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Productivity Is A Result, Not A Characteristic

The word characteristic is defined as “a distinguishing feature or quality.”

The word productivity is defined as “the quality…of being able to generate, create, enhance, or bring forth goods and services.”

I have a problem with the above definitions because they imply that productivity is indeed a quality, or characteristic, of an individual. I disagree with that. Rather, I believe that it is a result of a combination of four factors: motivation, focus, organization, and knowledge.

  • Motivation: Motivation is the first part of the equation because without motivation, you will not be able to achieve anything. There isn’t an action you perform that doesn’t have some motivation behind it. From big things (starting a new company) to trivial matters (eating breakfast) you are motivated to achieve some sort of goal (to provide a new product/service or to ease hunger). Motivation is what gets you out of bed in the morning and, after a cup of coffee (If you’re a coffee drinker. I’m not.), gets you going for whatever you have to accomplish that day. But being motivated is tough. I’ve learned that to be motivated you have to be happy with what you’re doing, enjoy the people you work with, and be willing to learn and make mistakes. Once you’re motivated, even the roadblocks that you will inevitably run into won’t be a problem because you’ll push through them In other words, act as if YOU are a startup company. Motivation is the spark that gets the engine running for the next three parts.
  • Focus: I wrote a post on focus being a key to success and believe that it may be the most important step on the way to productivity. In keeping with the definition theme, focus is defined as “a central point, as of attraction, attention, or activity.” When you need to be productive you must focus. The biggest problem I’ve faced in my professional life has been focusing. Having multiple projects with approaching deadlines is my biggest hurdle in being the worker I want, and need, to be. If you have too much and try to get them all done simultaneously you will get none of them done on time, and they will be of inferior quality than if you focused on them one at a time. Schedule time in the day to work on a specific project, and stick to that schedule. It is okay to say no to people who ask you for help. Tell them that you can get to it later, and if that isn’t an option, refer them to a person who may be able to help. Put all of your focus into one project and it will be done quickly and done well. Try to please everyone by completing all projects at the same time and you will be overwhelmed. Which brings us to our next step…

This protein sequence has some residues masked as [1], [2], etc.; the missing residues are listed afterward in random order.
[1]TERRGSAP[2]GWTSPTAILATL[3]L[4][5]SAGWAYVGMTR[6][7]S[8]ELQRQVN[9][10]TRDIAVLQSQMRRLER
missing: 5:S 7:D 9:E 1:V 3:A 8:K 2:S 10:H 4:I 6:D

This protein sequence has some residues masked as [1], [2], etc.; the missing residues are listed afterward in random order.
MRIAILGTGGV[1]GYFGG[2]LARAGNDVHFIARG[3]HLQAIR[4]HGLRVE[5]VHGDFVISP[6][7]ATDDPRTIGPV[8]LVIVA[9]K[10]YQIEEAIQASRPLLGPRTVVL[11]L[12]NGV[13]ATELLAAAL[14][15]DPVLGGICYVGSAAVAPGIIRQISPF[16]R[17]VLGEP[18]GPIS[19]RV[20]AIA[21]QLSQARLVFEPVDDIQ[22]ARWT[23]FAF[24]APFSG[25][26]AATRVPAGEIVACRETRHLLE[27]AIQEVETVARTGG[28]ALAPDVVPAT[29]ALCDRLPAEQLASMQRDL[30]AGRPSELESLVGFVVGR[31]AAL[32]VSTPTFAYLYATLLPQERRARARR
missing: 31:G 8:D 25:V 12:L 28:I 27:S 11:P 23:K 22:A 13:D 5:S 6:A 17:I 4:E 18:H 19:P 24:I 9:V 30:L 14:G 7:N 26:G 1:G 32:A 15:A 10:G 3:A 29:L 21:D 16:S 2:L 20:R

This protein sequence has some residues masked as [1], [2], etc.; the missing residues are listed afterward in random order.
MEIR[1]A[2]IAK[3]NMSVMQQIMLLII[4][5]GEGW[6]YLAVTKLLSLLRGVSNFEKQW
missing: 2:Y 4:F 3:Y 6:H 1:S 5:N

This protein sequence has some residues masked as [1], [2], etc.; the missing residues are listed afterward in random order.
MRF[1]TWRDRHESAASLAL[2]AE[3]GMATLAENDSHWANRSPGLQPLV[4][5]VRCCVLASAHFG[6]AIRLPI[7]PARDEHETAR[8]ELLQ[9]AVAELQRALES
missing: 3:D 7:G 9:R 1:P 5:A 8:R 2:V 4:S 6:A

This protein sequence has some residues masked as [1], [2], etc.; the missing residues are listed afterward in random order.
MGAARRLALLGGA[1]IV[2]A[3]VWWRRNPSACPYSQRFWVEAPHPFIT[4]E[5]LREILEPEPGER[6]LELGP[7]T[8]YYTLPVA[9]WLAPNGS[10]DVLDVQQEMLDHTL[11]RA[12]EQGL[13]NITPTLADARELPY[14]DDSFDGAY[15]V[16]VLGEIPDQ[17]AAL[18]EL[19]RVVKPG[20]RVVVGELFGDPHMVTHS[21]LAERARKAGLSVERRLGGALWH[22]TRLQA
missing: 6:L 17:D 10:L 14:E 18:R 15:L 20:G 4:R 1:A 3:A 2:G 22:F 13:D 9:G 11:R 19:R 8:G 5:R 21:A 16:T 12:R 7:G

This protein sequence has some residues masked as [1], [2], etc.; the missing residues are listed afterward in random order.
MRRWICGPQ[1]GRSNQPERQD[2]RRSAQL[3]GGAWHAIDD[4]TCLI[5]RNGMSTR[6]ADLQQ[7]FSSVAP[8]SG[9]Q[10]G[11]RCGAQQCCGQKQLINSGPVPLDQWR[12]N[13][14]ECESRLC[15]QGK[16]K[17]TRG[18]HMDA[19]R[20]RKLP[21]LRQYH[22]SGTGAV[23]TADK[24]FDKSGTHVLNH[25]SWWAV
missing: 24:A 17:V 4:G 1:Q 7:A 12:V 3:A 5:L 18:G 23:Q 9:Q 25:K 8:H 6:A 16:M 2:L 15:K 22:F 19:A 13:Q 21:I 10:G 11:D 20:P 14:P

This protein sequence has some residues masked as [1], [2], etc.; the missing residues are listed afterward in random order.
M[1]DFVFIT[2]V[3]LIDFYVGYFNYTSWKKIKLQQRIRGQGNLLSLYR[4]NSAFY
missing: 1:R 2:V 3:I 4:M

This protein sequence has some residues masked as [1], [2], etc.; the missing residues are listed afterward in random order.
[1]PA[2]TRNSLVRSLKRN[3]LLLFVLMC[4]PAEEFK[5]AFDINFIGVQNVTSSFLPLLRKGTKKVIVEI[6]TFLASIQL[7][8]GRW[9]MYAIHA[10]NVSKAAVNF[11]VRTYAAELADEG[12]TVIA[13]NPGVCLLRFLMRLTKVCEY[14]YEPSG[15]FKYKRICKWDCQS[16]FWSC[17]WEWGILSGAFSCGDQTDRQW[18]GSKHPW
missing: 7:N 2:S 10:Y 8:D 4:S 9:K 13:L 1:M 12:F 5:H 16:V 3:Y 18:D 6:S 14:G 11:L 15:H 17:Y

• Organization: If you are not organized you will miss things. Emails that should have been sent will be forever lost in your “drafts” folder. That one update you meant to make will go unmade. To be organized you have to be disciplined. Writing out a to-do list, or using programs like Wunderlist or Workflowy, is a great start. Personally my first step when an assignment or task comes through is to schedule it into my calendar. If it’s something that will take no more than a couple of minutes I will do it immediately to get it out of the way, unless it can wait until later. If it will take five minutes or more I schedule it. My calendar has become my to-do list. I check it every morning to see what meetings, projects, and miscellaneous things I will have to do that day. Do something that fits your style and works best for you. But make sure you DO it, and stay on top of it. If you can stay organized, you will be able to rip through things you have to do amazingly quickly. Getting things done ahead of time and getting a surprised look from those waiting for it is one of the best feelings you’ll get in the work place.
  • Knowledge: Knowledge is the glue that holds everything together after the first three parts build your foundation. You can be motivated, focused, and organized more than any of your peers, but if you lack the knowledge your responsibilities require then then those qualities matter very little. Knowing the answers to questions you haven’t been asked, and knowing the best ways to optimize your work pulls everything together. You also have to realize that as much as you think you know, there is always more to learn. Never stop exploring. Never stop learning.
These four “pillars” are the basis for productivity. You lose one, and the whole thing falls apart. I’ll be honest, I am inherently an unproductive person in many ways. I am very relaxed, don’t like to feel stress (who does though?), and like to play things by ear and think on my feet. Now that I am part of the real world in a full time job with actual responsibility and other people depending on me, I’ve had to change things. A lot. I’ve had to start going to bed earlier, make to-do lists, and plan out my days and weeks. In a way, I’ve hated it because it’s not who I like to be. But at the same time I love it because it’s taught me a lot about responsibility and pulling my own weight. This isn’t to say I’ve been a terrible person to work with, or a terrible student, but I have definitely learned that I needed to improve in these areas drastically to make it in the real world. Productivity isn’t something that some people have and some don’t. It is a result of a combination of things that you must have.

What makes you productive? Do you have a process or are you looking for one?


One response to “Productivity Is A Result, Not A Characteristic

  1. lucychen October 26, 2011 at 9:50 pm

    I agree with the poster,I ‘ll support your idea.

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